Over the years, many popular magazines and movies have featured stories about rodents. In this age of information technology, good information can be transferred quickly. On the other hand, the Internet & poorly researched articles can serve to quickly misinform the public.
The following are myths, misconceptions, or half-truths commonly heard from people about the rodent in their neighborhoods.
MYTH: One, Two... Nine... Rats Per Person
FACT: No one knows how many rats par capita exist in any city. It probably ranges from zero to several dozen rats per person in any given area. It is only safe to say we know there may be dozens or millions of rats in any one city, depending on many urban environmental factors.
MYTH: Sewers Rats and Wharf Rats are Different
FACT: Norway rats may be called "sewer rats", wharf rats, river rats, alley rats, house rats and barn rats. Some people mistakenly believe there are different "varieties" of rats according to these names. Roof rats may also be subject to similar misunderstandings.
MYTH: Rats Must Gnaw or Their Teeth Will Continue To Grow
FACT: Not true. Rats maintain incisor growth end sharpness by grinding the lower incisors against the uppers. They do not need to gnaw on objects, although they will supplement tooth grinding with object gnawing.
MYTH: Rats as Big as Alley Cats
FACT: The Norway rats that inhabit sewers are not necessarily any larger than their cohorts inhabiting an alleyway or park bush above ground. In fact, they could just as easily be smaller. In extensive studies of the sewer rats of London, the heaviest rat captured weighed 15 oz. But larger rats have been recorded in and around farms. The heaviest Norway rat ever reported was 1.8 lbs.
MYTH: Rats Have Become "Immune" to Most Rodenticides
FACT: It is true that many rats and mice are now resistant to the first-generation anticoagulant rodenticides. Luckily, however, so far most rats are still quite vulnerable to the second-generation anticoagulants.
MYTH: Mother Rats Teach Their Babies to Avoid Traps and Poisons
FACT: Young rodents avoid objects and food items simply by following their mother around just after being weaned. If the mother rat bypasses a trap or bait, a young rat may also bypass these items. The mother rat likely passed the baited traps due to more attractive resources further along or because she is fearful of any new objects.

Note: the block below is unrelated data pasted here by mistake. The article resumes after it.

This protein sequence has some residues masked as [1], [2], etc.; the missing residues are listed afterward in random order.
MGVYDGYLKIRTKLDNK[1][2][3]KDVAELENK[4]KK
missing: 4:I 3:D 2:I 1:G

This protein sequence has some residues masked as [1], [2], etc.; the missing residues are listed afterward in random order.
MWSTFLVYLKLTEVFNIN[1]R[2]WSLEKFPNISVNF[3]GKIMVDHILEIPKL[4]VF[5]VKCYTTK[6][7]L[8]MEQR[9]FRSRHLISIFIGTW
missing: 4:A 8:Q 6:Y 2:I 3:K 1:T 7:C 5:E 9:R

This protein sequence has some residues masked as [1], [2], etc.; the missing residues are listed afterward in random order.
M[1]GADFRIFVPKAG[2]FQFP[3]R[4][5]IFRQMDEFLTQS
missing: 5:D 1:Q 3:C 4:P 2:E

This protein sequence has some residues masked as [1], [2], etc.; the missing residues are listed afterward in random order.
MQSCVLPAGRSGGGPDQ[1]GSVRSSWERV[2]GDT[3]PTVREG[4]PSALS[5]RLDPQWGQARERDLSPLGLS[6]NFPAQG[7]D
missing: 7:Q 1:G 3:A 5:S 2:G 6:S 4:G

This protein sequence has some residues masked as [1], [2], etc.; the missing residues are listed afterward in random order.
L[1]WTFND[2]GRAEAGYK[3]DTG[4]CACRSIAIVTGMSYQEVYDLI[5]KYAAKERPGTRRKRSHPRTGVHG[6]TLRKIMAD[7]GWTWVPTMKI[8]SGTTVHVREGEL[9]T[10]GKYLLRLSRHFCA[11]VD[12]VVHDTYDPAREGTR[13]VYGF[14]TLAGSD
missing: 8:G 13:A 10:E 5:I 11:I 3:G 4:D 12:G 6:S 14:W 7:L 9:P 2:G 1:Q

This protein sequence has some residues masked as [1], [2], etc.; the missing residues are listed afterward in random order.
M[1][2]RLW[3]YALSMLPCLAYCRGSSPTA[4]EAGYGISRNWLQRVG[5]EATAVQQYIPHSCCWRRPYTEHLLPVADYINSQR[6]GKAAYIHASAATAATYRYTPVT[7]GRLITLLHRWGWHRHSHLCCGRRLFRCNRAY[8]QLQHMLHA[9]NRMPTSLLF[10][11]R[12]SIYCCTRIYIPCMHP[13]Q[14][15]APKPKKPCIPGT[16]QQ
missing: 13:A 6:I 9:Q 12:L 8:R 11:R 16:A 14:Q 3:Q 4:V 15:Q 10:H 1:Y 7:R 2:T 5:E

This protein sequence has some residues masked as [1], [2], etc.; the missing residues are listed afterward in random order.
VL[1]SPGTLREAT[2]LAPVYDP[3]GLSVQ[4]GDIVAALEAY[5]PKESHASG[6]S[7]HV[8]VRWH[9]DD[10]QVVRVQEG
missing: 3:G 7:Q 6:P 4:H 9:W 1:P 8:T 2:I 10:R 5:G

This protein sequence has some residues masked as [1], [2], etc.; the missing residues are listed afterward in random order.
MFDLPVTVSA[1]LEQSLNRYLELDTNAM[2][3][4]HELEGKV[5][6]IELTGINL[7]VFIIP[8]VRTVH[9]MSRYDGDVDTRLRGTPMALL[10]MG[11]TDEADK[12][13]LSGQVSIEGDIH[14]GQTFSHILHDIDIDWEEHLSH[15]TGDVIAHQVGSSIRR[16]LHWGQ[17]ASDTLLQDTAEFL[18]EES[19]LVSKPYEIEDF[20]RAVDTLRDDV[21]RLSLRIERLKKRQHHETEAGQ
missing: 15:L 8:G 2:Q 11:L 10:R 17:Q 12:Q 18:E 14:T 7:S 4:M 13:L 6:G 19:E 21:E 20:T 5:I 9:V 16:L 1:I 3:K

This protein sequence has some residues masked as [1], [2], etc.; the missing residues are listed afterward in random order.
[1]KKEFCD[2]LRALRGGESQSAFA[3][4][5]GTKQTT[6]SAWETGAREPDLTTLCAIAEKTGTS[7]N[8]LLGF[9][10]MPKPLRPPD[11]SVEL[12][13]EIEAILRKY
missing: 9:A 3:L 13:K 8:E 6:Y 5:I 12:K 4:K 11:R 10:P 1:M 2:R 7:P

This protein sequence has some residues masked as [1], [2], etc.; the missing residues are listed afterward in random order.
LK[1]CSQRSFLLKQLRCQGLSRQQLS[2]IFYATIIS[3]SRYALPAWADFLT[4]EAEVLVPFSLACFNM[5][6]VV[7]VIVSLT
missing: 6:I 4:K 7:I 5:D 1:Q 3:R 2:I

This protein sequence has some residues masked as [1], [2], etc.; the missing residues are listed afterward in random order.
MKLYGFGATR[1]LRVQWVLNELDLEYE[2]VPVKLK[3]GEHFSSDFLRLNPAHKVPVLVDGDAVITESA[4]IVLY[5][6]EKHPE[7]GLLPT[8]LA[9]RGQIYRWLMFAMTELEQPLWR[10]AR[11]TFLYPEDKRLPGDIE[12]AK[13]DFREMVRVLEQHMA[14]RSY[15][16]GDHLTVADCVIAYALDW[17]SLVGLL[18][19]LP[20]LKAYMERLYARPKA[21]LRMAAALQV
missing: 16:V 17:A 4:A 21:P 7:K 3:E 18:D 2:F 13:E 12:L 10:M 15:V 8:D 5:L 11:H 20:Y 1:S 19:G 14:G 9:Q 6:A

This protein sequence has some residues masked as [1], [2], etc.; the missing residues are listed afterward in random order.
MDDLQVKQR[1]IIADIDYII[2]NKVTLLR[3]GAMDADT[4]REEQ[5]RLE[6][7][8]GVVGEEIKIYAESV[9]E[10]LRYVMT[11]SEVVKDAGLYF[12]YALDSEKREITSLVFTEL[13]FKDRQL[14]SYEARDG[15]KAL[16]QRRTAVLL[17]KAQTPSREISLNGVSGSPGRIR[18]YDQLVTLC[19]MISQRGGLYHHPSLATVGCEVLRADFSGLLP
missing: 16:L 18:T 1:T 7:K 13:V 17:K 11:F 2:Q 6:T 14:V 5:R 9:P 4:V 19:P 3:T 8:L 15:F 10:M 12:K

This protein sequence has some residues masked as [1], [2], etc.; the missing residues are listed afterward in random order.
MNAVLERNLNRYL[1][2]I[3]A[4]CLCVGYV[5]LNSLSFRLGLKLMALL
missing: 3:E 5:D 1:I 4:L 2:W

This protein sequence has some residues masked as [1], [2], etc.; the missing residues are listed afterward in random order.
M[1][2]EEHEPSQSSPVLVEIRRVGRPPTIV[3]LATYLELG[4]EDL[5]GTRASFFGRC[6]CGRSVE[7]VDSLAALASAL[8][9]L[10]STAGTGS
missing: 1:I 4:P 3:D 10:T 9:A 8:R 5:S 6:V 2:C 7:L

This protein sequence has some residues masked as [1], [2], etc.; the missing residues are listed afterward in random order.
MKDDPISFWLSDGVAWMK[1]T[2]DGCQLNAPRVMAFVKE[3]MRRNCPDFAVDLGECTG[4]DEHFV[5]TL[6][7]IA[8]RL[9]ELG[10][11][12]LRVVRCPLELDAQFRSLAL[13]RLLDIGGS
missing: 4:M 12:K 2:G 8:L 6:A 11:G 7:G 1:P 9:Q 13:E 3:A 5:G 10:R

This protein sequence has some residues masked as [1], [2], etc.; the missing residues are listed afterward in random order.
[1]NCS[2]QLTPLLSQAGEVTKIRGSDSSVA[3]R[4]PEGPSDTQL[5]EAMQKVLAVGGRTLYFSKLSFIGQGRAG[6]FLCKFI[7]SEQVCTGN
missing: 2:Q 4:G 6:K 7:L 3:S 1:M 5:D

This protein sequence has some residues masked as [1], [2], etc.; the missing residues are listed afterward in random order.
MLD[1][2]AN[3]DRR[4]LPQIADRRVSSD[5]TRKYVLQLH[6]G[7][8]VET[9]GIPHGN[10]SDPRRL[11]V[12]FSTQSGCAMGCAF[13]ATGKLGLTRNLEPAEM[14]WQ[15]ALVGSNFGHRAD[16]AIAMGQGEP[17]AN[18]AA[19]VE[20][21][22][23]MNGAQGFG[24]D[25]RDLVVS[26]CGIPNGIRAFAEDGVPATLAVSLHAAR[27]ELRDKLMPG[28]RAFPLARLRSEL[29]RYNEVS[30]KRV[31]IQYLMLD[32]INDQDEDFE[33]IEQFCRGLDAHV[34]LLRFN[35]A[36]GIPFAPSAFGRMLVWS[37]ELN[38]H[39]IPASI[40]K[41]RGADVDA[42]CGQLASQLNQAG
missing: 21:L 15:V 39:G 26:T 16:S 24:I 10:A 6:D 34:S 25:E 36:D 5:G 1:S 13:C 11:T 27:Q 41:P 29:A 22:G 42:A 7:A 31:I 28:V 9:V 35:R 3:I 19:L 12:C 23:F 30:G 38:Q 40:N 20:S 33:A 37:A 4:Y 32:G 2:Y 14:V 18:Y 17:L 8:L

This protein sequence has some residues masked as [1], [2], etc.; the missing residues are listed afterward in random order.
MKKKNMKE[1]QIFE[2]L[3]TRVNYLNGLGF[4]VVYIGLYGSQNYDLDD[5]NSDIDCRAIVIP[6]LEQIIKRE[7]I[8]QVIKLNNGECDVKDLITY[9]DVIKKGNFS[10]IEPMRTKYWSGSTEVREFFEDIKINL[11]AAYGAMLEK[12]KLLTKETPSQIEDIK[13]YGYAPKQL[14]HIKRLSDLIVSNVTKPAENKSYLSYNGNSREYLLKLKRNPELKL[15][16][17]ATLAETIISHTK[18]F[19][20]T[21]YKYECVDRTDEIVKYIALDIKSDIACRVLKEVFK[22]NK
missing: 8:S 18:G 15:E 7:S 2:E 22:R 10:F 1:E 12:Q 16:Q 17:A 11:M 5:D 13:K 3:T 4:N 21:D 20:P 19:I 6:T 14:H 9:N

MYTH: Rats are Aggressive and Attack Children and Pets
FACT: Some rats, if provoked and cornered, will fight their way out of the confrontation, as will many wild animals. But most rats do not outwardly attack humans. Young babies, bed-confined elders, and the homeless sleeping in doorways and alleys, however, are occasionally bitten by unprovoked rats. Most likely these individuals fall asleep with food residues on their hands or faces, and foraging rats attempt to lick or chew the food residues off the sleeping individual.
MYTH: Sewers Rats Are Mutated - Blind and Unusually Large
FACT: The Norway rats that infest sewers are neither blind nor unusually large.
MYTH: Construction Causes Rats to Flee Sewers
FACT: Not true. Rats are, for the most part, unperturbed by above ground street construction practices. In fact, they will not leave a suitable sewer system unless their burrows are directly excavated.
MYTH: Rats Transmit Rabies
FACT: The Norway rat & house mouse are not considered important reservoirs for the rabies virus in the U.S. Rat bites do not necessitate the victim being treated for rabies as is commonly done for dog, cat, bat, fox, raccoon and other wild animal bites.